As levels of urbanization increase around the world, the growing concentrations of population and economic activity increases vulnerability to natural disasters. Interdependencies among urban populations mean that damage to the built environment, including water, sewer and energy infrastructure, can affect millions. Even if there is no change in the rate of occurrence of natural disasters (an unlikely prospect in the face of ongoing climate change) the potential for human and economic loss will continue to increase, along with the time required to recover. How do cities prepare for and recover from natural disasters? In this book, the authors provide a broad overview of the issues related to the impacts of disasters on cities around the world, from assessing risks to accounting for damages. The comparative approach across different types of disasters in a range of urban locations is useful in identifying opportunities for policy transfer. While there is no ’one size fits all’ solution to hazard mitigation, valuable lessons can be learned from the experiences of others. The chapters emphasize different modes for assessing hazard risk, as well as strategies for increasing the resiliency of vulnerable populations.
’Cities at Risk distils critical lessons from responses to disasters in developed and developing countries, in recent years and in historic circumstances. Its authors offer keen insights into the factors that increase vulnerability and undermine effective action. Moreover, they expose the political economy within which state agents plan to reduce risk and manage disaster response. An impressive contribution!’ Jill L. Grant, Dalhousie University, Canada ’Disaster has become an increasingly recurrent aspect of everyday life. In this important collection Filion, Sands and Skidmore show why this is so, and explain the emergence of various forms of state and civil society responses over recent years. Their analysis of diverse case studies guides the creation of resilient modes of urban planning and governance, and is essential reading.’ Ian Skelton, University of Manitoba, Canada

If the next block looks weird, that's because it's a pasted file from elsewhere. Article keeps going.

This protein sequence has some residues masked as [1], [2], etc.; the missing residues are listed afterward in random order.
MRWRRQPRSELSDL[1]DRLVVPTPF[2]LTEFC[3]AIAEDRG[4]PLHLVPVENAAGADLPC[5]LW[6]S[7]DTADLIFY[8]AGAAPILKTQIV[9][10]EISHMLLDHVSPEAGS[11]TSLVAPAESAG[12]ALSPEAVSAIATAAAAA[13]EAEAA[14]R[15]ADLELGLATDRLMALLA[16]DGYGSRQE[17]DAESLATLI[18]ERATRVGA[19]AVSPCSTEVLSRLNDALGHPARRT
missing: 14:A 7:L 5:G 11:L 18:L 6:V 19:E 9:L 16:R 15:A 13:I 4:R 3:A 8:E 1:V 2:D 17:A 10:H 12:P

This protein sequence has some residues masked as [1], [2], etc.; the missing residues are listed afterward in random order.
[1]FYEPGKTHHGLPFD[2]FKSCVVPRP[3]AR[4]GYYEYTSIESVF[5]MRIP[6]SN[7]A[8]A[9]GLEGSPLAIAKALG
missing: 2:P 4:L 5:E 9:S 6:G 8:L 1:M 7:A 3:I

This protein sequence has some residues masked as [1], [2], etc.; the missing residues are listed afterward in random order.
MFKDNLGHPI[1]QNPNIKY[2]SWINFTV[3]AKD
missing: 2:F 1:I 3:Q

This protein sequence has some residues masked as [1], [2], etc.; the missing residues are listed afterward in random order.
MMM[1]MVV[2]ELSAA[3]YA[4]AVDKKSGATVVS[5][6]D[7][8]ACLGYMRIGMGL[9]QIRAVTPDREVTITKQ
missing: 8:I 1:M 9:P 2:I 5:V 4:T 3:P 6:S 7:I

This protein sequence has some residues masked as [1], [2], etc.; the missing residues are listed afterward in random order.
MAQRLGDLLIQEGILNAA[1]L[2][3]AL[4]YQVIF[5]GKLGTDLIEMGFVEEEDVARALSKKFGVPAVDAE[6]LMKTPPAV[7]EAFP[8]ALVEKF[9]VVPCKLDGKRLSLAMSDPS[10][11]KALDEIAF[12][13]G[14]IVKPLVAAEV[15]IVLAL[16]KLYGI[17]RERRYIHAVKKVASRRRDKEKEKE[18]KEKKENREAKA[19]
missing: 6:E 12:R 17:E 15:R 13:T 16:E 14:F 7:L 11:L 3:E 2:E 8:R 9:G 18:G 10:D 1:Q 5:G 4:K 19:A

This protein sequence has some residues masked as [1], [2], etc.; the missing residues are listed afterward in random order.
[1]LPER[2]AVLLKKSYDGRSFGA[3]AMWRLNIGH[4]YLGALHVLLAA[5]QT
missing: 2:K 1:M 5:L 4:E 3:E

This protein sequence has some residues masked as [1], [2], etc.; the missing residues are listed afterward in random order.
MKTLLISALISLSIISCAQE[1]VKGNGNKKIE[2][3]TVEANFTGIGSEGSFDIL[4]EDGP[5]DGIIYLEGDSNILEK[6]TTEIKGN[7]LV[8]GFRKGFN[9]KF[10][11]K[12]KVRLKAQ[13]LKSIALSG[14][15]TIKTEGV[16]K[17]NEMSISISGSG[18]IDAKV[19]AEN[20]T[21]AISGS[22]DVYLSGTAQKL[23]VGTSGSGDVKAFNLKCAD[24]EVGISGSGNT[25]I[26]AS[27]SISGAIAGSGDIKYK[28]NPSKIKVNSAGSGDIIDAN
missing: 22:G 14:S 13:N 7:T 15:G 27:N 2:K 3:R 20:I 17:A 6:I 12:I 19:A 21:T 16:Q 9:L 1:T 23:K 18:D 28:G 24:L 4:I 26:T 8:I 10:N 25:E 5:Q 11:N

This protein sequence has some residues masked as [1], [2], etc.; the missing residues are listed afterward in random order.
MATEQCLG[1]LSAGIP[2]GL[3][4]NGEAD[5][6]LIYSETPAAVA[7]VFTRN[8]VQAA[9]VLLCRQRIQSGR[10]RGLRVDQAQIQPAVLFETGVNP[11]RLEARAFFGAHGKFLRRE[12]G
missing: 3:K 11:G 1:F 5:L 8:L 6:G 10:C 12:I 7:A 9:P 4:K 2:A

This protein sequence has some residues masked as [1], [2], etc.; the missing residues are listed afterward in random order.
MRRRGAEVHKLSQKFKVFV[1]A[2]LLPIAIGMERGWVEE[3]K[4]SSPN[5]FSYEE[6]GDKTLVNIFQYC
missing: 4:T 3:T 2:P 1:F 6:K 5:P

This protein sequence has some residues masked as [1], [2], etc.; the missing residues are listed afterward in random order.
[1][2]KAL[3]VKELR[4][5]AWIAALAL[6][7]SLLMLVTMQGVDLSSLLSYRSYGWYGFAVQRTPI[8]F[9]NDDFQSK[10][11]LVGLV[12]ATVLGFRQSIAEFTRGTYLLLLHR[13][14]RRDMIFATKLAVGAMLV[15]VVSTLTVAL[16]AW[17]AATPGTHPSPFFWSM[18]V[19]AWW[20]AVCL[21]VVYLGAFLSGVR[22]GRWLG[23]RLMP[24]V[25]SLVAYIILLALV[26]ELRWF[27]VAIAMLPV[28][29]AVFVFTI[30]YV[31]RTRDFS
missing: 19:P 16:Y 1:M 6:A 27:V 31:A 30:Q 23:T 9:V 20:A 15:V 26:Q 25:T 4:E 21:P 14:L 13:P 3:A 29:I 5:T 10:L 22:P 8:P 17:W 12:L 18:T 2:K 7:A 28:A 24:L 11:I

Contents: Introduction: urban resilience efforts in the face of natural disasters, Pierre Filion, Mark Skidmore and Gary Sands; Enhancing hazard resilience among impoverished urban communities in Ghana: the role of women as catalysts for improvement, Robin L. Ersing, Osman Alhassan, Jesse Sey Ayivor and Kiki Caruson; An analysis of governmental performance during urban disasters: Fukushima and Hurricane Sandy, Saundra K. Schneider and Marty P. Jordan; Urban disaster recovery: considerations for damage reduction and sustainability, Zhila Pooyan; The earthquakes in Lisbon (1755) and Angra do Heroismo (1980): reconstruction processes and actual risk, Artur Feio, Roberto Bologna, Daniel Monteiro and Daniel Felix; From disaster to opportunity: reviving urban function after the Canterbury earthquakes, Joanne Stevenson, Sonia Giovinazzi, Erica Seville, Charlotte Brown, Yan (Alice) Chang-Richards and Suzanne Wilkinson; Adaptive strategies of urban disaster recovery planning, Mark Kammerbauer; Urban vulnerability and resiliency to natural disasters: an integrative tourism planning perspective, Hyun Kim and David W. Marcouiller; Computing the aggregate cost of a disaster: national and regional issues, Charles Steindel; Conclusion: stages and scales of urban resilience strategies, Gary Sands, Pierre Filion and Mark Skidmore; Index.